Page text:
Colorado legislators question DMV’s targeting of historic military vehicles | Legislature

When Dick Olmstead bought a used 1997 AM General Hummer in 2002, he never thought the Colorado Department of Revenue Division of Motor Vehicles (DMV) would send him a letter cancelling his vehicle title and telling him he could no longer drive it on the public highways.

But it happened. And not just to him.

On March 22, the DMV sent out an unknown number of letters to Hummer owners voiding their highway-use titles and issuing them an “OHV-Surplus Military Vehicle” title that only allows them to register their commercial Hummers as off-highway vehicles.

The action effectively lumped Olmstead’s commercial Hummer – and how many others is unclear – in with military High Mobility Multipurpose Wheeled Vehicles together, forcing them all off of Colorado’s highways. 

The controversy stems from recent amendments to motor vehicle law, but legislators who sponsored that legislation said that wasn’t their intention and they don’t support the revenue department’s interpretation of the law.  

In 2019, lawmakers amended the motor vehicle code regarding military vehicles. In particular, Senate Bill 19-054 added a new definition defining a “surplus military vehicle” as one that was “purchased for nonmilitary use” and “built for the United States Armed Forces.” This definition does not mention vehicles built for other countries, such as Germany, Switzerland, the UK and Australia, which effectively means foreign military vehicles can be registered, but not American ones.

The legislation also added surplus military vehicles to the definition of an “off-highway vehicle,” which incudes ATVs, snowmobiles and other recreational off-road vehicles that cannot be licensed for on-highway use.

But there remains an explicit exemption from the definition of surplus military vehicles for “historical military vehicles.” The definition of a historical military vehicle includes any vehicle “manufactured for use by any nation’s armed forces” that is “valued for historical purposes” and is maintained in its military configuration and appearance.

Rep. Donald Valdez, one of the sponsors of SB19-054, told The Denver Gazette he never intended for existing registered military vehicles to have their titles effectively revoked.

“I believe the intent was to register military vehicles, but in that aspect, I was talking with the Colorado Public Safety and Department of Revenue and at that time they wanted to allow only for historical (military vehicles) and also for use for certain events,” he said.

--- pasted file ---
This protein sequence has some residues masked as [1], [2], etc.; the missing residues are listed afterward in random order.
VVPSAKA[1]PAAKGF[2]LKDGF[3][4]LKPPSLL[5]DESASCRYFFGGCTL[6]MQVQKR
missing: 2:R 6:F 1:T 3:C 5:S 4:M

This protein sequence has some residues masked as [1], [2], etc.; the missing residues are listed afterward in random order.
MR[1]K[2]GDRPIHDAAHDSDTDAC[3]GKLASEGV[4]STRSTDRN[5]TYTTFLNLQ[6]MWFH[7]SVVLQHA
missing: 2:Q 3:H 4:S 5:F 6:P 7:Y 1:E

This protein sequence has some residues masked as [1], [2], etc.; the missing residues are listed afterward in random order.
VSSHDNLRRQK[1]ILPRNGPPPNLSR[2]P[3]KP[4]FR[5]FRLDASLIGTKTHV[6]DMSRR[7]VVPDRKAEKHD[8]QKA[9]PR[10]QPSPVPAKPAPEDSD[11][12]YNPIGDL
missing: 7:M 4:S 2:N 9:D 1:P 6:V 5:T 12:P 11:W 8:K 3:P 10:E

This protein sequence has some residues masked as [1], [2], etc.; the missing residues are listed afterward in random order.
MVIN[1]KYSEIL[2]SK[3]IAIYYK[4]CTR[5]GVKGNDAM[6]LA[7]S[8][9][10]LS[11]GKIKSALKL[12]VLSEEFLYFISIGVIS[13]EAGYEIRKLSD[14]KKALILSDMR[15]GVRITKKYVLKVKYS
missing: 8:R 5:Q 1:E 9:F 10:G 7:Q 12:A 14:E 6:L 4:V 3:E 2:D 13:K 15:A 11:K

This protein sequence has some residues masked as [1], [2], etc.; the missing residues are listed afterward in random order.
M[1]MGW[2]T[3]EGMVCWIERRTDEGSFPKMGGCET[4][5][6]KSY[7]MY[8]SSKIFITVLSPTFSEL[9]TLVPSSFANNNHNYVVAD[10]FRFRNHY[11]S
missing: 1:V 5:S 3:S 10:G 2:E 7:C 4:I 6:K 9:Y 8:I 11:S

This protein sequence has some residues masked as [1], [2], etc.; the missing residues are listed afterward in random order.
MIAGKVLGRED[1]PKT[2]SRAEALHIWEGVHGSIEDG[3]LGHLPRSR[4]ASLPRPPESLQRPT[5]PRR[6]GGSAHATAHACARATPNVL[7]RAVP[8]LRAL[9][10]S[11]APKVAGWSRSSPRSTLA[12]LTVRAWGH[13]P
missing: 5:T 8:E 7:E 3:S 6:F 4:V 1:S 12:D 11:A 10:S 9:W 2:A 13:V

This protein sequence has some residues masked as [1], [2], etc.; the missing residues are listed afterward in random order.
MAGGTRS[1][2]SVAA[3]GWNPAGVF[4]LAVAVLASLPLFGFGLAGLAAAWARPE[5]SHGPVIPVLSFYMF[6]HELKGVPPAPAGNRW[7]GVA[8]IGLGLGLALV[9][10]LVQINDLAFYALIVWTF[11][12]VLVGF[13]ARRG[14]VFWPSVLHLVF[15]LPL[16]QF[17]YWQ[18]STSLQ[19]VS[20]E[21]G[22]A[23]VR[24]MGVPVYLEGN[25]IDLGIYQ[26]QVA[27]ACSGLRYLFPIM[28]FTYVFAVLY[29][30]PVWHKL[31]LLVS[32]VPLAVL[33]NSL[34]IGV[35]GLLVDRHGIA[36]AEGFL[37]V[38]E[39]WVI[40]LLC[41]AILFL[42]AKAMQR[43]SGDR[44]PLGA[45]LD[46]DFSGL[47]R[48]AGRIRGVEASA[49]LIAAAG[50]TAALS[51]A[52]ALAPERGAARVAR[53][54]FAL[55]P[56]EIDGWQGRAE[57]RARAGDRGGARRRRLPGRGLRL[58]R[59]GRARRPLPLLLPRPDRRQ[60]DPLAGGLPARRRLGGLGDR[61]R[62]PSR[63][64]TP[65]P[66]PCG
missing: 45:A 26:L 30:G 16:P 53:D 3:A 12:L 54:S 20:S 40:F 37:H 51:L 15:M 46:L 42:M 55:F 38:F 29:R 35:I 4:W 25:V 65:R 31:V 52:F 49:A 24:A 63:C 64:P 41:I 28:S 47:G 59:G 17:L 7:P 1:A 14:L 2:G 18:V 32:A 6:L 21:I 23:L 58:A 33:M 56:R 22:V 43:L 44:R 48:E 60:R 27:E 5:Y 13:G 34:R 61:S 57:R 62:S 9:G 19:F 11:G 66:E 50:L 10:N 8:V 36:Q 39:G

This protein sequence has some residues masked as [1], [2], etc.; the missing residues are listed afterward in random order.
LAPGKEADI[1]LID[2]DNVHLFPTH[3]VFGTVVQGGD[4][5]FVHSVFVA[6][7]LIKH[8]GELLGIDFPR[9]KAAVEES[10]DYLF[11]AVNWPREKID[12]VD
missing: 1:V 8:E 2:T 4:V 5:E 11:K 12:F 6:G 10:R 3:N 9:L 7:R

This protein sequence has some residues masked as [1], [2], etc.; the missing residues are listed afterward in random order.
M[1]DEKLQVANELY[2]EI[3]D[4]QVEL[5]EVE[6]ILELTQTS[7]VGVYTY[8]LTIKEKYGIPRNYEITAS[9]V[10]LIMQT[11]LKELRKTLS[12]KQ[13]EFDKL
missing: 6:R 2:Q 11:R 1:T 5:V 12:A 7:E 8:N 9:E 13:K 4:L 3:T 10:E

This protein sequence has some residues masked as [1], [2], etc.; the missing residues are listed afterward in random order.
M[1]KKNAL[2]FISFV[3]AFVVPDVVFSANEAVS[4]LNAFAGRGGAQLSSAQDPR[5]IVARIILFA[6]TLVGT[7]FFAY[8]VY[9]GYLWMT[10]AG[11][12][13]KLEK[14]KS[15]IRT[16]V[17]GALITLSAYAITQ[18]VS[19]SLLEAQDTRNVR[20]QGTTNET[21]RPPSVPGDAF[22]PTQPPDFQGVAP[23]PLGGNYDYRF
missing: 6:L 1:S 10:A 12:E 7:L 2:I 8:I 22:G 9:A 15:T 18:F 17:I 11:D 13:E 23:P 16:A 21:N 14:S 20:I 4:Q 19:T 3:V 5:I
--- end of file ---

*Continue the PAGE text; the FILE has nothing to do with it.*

Asked if the statute as the DMV is interpreting it should be reviewed, Valdez said, “Absolutely.”

“I think we need to look at this,” he said.

Rep. Patrick Neville, who signed on as a co-sponsor, said he cannot recall any discussion indicating an intent that the law be used to revoke titles and removed licensed vehicles from the roads.

“I mean if there was discussion about revoking titles, the bill was supposed to make it more permissive, not less permissive,” Neville said.

Sen. Jerry Sonnenberg, who was also a co-sponsor of the 2019 law, told The Denver Gazette, “I don’t support their interpretation.”

“We’ve used them on highways. Their definition says that they were never designed for highway use. Yet our military uses them on highways all the time. But then when they go in the private sector, for some reason, they don’t view them as roadworthy anymore,” he said. 

Olmstead, the Hummer owner, said DMV’s letter blindsided him.

“I had a current title and registration on it and insurance on it since 2002,” said Olmstead, who bought his Hummer for $64,000. “I haven’t driven it for the last number of years. I had heart failure and went in and out of the hospital and the truck is in the middle of being worked on. But out of nowhere I just got this new (OHV) title issued to me.”

Derek Kuhn, a communications manager for DMV, stated in an email that the division has “transitioned 802 vehicles, which only had titles to off-highway vehicles.”

“Vehicle owners will receive their new OHV titles over the next week or so. Vehicles with on-highway registration will be addressed in the next phase,” Kuhn said. 

Kuhn added that DMV transitioned 537 AM General military vehicles to OHV titles.

When asked how how many commercial Hummers have been or will be lumped in with actual military surplus vehicles for transitioning to OHV-only titles, Kuhn replied, “If the owner of a vehicle that was identified as commercially produced can provide that information to DMV, we will work with them to correct it.”